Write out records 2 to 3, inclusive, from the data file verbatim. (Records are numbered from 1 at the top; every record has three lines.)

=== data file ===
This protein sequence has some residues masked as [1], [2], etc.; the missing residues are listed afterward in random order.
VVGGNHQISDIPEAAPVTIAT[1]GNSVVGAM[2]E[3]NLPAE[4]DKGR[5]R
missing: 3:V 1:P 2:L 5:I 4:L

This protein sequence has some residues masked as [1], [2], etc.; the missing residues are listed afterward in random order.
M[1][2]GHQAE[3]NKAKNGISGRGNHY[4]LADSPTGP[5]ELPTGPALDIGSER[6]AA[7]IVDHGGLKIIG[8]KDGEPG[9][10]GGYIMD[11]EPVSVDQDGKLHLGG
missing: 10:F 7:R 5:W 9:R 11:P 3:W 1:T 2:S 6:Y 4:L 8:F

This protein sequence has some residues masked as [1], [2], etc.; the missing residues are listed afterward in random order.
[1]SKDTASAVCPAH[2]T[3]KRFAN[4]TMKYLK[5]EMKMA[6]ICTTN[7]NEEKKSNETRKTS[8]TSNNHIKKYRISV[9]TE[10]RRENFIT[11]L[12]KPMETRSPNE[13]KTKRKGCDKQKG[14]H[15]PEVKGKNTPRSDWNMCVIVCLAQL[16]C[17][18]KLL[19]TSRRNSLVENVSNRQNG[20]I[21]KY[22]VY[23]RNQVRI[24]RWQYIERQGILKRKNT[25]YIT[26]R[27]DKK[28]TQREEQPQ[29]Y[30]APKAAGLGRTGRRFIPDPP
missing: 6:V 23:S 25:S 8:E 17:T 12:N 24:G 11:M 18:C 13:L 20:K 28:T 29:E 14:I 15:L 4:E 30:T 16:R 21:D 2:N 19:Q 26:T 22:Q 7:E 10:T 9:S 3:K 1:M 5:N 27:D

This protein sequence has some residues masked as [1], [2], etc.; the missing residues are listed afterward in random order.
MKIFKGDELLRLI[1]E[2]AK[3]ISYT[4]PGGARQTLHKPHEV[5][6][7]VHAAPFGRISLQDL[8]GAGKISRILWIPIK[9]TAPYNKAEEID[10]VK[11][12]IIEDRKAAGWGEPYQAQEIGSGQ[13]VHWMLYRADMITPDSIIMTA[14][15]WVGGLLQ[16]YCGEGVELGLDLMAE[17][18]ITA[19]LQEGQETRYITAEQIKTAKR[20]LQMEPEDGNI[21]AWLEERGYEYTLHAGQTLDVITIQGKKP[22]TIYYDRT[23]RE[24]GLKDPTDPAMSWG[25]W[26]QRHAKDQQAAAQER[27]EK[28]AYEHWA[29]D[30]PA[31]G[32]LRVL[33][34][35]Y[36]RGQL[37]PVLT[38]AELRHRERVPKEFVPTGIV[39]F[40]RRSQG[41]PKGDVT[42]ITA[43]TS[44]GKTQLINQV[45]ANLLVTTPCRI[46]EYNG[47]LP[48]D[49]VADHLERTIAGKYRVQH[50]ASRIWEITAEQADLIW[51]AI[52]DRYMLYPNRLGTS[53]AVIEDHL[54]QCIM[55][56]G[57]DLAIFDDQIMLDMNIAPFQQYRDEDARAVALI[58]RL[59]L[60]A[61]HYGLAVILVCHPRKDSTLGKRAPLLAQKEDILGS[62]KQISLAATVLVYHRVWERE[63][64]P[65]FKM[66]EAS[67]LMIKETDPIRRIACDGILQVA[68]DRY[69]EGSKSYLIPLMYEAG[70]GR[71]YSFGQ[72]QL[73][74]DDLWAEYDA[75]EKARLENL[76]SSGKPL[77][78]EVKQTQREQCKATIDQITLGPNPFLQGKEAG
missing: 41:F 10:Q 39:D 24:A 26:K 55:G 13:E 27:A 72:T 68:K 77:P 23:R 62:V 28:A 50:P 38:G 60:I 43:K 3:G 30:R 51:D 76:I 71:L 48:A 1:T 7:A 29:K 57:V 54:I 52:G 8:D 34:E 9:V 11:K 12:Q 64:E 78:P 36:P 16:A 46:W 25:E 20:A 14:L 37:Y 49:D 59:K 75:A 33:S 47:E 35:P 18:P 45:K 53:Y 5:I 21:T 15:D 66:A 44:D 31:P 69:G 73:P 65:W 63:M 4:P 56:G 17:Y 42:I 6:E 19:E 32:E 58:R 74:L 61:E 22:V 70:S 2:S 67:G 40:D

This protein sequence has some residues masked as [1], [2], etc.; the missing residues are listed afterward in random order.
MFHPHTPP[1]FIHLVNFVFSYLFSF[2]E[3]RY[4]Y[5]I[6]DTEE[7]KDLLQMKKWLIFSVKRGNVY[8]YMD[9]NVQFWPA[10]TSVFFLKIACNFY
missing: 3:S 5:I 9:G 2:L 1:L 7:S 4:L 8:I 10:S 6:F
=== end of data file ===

This protein sequence has some residues masked as [1], [2], etc.; the missing residues are listed afterward in random order.
M[1][2]GHQAE[3]NKAKNGISGRGNHY[4]LADSPTGP[5]ELPTGPALDIGSER[6]AA[7]IVDHGGLKIIG[8]KDGEPG[9][10]GGYIMD[11]EPVSVDQDGKLHLGG
missing: 10:F 7:R 5:W 9:R 11:P 3:W 1:T 2:S 6:Y 4:L 8:F

This protein sequence has some residues masked as [1], [2], etc.; the missing residues are listed afterward in random order.
[1]SKDTASAVCPAH[2]T[3]KRFAN[4]TMKYLK[5]EMKMA[6]ICTTN[7]NEEKKSNETRKTS[8]TSNNHIKKYRISV[9]TE[10]RRENFIT[11]L[12]KPMETRSPNE[13]KTKRKGCDKQKG[14]H[15]PEVKGKNTPRSDWNMCVIVCLAQL[16]C[17][18]KLL[19]TSRRNSLVENVSNRQNG[20]I[21]KY[22]VY[23]RNQVRI[24]RWQYIERQGILKRKNT[25]YIT[26]R[27]DKK[28]TQREEQPQ[29]Y[30]APKAAGLGRTGRRFIPDPP
missing: 6:V 23:S 25:S 8:E 17:T 12:N 24:G 11:M 18:C 13:L 20:K 28:T 29:E 14:I 15:L 4:E 30:T 16:R 21:D 2:N 19:Q 26:T 22:Q 7:E 10:T 9:S 3:K 1:M 5:N 27:D